You gotta love these kids (and their school too), right? Now every one of them is an author, a researcher, an historian, and an open-minded, creative thinker who's learning to use his or her noggin to uncover the facts.
Brilliant! I began my children's writing career by transforming family history into short stories. I always tell school kids to interview their families, but I've never been able to follow up to see if they do it. Lucky you!
Fabulous. You must have loved getting that packet.
Roz was part of an Authors on Call project with Sue Sheffer, a Pennsylvania educator, who wrote iNK Think Tank's Authors on Call into her grant proposal. This Class ACTS program involved our history authors, Roz, Carla McClafferty,Jim Murphy,Andie Warren and our literature consultant, Myra Zarnowski. As Roz acknowledged, one key factor in this success was the collaboration with a brilliant teacher who, in effect, "baked" everything the students got from Roz into student work.
Alex Siy's Class ACTS program is with Susan Anderson, a teacher in Missoula MT. They are creating a class book on space probes. Today Susan wrote on the wiki: "The students of 5A have certainly not stopped learning. Only 4 days of school left - they are just as engaged as if it were the first day of school!" Susan said that the other two teachers who were involved with Alex didn't have a class project and so the kids didn't have the same learning experience.
This tells me that when great nonfiction authors collaborate with great teachers, improbable outcomes are predictable. These outstanding results will be presented at the upcoming Children's Nonfiction Conference on June 14-16 at SUNY New Paltz, at ISTE on June 24, and in July at a New Jersey teachers writing conference.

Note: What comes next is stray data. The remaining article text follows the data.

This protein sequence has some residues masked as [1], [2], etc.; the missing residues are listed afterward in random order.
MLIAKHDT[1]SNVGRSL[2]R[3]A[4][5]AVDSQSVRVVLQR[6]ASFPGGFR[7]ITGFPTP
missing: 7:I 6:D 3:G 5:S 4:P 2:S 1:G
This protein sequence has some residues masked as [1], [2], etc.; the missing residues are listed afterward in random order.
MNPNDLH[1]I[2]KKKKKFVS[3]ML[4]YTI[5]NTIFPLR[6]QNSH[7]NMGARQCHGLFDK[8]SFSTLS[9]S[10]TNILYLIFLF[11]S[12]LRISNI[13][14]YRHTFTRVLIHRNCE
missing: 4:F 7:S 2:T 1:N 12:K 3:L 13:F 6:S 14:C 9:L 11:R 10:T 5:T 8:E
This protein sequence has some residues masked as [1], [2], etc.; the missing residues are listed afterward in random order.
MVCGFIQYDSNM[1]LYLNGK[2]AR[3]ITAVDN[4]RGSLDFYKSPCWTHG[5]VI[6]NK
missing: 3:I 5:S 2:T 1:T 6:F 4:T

What a great project! At a recent school event in Vermont, I asked kids to write an opening scene to a story about local hero Ethan Allen, and the results were amazing. I agree with the other comments - this a great way to learn.
Thanks, Roz, for your excellent post. As Vicki mentioned in her comment I have been working with a class using my book, Cars on Mars, as a mentor text. Here's the link to our wiki which documents the project
Roz, what a great post. Getting that packet of the kids' stories must have felt almost as good--almost--as getting that very first copy of a new book of your own. I look forward to hearing you speak more about using primary sources when we're on the panel together this November at NCTE in Boston!
Thanks everybody. It just blew me away to see what a bunch of 8 year old kids can do when given half a chance. Imagine what they'll be able to accomplish by the time they're in high school if the pace keeps up.